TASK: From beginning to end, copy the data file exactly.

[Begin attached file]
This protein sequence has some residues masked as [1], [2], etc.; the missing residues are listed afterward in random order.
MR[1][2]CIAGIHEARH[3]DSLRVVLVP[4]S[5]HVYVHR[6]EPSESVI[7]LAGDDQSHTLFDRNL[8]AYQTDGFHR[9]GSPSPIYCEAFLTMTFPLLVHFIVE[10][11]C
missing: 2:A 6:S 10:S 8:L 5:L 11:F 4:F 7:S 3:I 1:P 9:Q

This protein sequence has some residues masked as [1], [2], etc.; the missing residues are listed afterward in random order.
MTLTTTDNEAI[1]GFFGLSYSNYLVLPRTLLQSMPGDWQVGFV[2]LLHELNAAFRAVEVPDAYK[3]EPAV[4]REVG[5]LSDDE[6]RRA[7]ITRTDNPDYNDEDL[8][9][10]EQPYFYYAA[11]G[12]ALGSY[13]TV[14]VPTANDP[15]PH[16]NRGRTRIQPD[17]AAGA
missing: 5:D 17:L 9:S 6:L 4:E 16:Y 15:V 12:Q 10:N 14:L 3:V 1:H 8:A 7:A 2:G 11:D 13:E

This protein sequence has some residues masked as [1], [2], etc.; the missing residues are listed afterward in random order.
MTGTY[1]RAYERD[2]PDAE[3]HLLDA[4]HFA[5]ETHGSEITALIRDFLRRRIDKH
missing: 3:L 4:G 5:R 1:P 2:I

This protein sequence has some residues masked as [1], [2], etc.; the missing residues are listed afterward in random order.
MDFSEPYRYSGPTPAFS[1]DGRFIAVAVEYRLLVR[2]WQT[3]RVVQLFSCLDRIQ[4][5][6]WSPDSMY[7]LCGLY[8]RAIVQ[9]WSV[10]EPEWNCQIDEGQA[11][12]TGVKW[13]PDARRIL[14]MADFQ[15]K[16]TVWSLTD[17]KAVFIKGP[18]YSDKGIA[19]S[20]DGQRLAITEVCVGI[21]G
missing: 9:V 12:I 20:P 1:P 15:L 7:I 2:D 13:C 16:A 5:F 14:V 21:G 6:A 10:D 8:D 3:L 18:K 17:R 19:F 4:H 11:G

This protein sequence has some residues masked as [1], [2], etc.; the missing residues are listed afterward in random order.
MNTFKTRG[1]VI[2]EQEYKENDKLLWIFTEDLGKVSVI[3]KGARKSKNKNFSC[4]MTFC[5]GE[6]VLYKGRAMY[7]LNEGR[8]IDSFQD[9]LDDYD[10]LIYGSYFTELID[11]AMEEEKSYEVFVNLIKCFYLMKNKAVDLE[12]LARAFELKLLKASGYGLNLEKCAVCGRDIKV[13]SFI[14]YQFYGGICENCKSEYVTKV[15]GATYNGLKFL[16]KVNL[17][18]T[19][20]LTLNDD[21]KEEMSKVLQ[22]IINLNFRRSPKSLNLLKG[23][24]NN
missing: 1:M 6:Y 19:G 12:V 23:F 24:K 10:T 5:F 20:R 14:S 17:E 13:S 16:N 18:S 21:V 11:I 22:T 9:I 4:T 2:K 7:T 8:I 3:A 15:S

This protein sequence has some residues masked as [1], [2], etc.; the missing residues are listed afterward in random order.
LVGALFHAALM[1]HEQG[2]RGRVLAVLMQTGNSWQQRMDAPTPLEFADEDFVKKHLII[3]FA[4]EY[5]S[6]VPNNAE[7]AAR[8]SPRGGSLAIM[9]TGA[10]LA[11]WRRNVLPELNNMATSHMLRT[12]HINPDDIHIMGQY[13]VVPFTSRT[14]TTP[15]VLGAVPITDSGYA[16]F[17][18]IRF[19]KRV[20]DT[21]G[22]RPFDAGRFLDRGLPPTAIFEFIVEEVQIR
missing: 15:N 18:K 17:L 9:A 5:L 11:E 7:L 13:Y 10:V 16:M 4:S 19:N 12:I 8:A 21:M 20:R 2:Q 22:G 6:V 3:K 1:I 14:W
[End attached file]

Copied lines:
This protein sequence has some residues masked as [1], [2], etc.; the missing residues are listed afterward in random order.
MR[1][2]CIAGIHEARH[3]DSLRVVLVP[4]S[5]HVYVHR[6]EPSESVI[7]LAGDDQSHTLFDRNL[8]AYQTDGFHR[9]GSPSPIYCEAFLTMTFPLLVHFIVE[10][11]C
missing: 2:A 6:S 10:S 8:L 5:L 11:F 4:F 7:S 3:I 1:P 9:Q

This protein sequence has some residues masked as [1], [2], etc.; the missing residues are listed afterward in random order.
MTLTTTDNEAI[1]GFFGLSYSNYLVLPRTLLQSMPGDWQVGFV[2]LLHELNAAFRAVEVPDAYK[3]EPAV[4]REVG[5]LSDDE[6]RRA[7]ITRTDNPDYNDEDL[8][9][10]EQPYFYYAA[11]G[12]ALGSY[13]TV[14]VPTANDP[15]PH[16]NRGRTRIQPD[17]AAGA
missing: 5:D 17:L 9:S 6:L 4:E 16:Y 15:V 12:Q 10:N 14:L 3:V 1:H 8:A 7:A 2:G 11:D 13:E

This protein sequence has some residues masked as [1], [2], etc.; the missing residues are listed afterward in random order.
MTGTY[1]RAYERD[2]PDAE[3]HLLDA[4]HFA[5]ETHGSEITALIRDFLRRRIDKH
missing: 3:L 4:G 5:R 1:P 2:I

This protein sequence has some residues masked as [1], [2], etc.; the missing residues are listed afterward in random order.
MDFSEPYRYSGPTPAFS[1]DGRFIAVAVEYRLLVR[2]WQT[3]RVVQLFSCLDRIQ[4][5][6]WSPDSMY[7]LCGLY[8]RAIVQ[9]WSV[10]EPEWNCQIDEGQA[11][12]TGVKW[13]PDARRIL[14]MADFQ[15]K[16]TVWSLTD[17]KAVFIKGP[18]YSDKGIA[19]S[20]DGQRLAITEVCVGI[21]G
missing: 9:V 12:I 20:P 1:P 15:L 7:I 2:D 13:C 16:A 5:F 14:V 21:G 6:A 10:D 8:D 3:L 18:K 17:R 19:F 4:H 11:G

This protein sequence has some residues masked as [1], [2], etc.; the missing residues are listed afterward in random order.
MNTFKTRG[1]VI[2]EQEYKENDKLLWIFTEDLGKVSVI[3]KGARKSKNKNFSC[4]MTFC[5]GE[6]VLYKGRAMY[7]LNEGR[8]IDSFQD[9]LDDYD[10]LIYGSYFTELID[11]AMEEEKSYEVFVNLIKCFYLMKNKAVDLE[12]LARAFELKLLKASGYGLNLEKCAVCGRDIKV[13]SFI[14]YQFYGGICENCKSEYVTKV[15]GATYNGLKFL[16]KVNL[17][18]T[19][20]LTLNDD[21]KEEMSKVLQ[22]IINLNFRRSPKSLNLLKG[23][24]NN
missing: 1:M 6:Y 19:G 12:V 23:F 24:K 10:T 5:F 20:R 14:S 17:E 13:S 16:N 18:S 21:V 11:I 22:T 9:I 4:T 2:K 7:T 8:I 3:A 15:S

This protein sequence has some residues masked as [1], [2], etc.; the missing residues are listed afterward in random order.
LVGALFHAALM[1]HEQG[2]RGRVLAVLMQTGNSWQQRMDAPTPLEFADEDFVKKHLII[3]FA[4]EY[5]S[6]VPNNAE[7]AAR[8]SPRGGSLAIM[9]TGA[10]LA[11]WRRNVLPELNNMATSHMLRT[12]HINPDDIHIMGQY[13]VVPFTSRT[14]TTP[15]VLGAVPITDSGYA[16]F[17][18]IRF[19]KRV[20]DT[21]G[22]RPFDAGRFLDRGLPPTAIFEFIVEEVQIR
missing: 15:N 18:K 17:L 9:A 5:L 11:E 7:L 13:Y 10:V 16:M 4:S 19:N 12:I 8:A 21:M 20:R 2:Q 22:G 6:V 3:K 1:I 14:W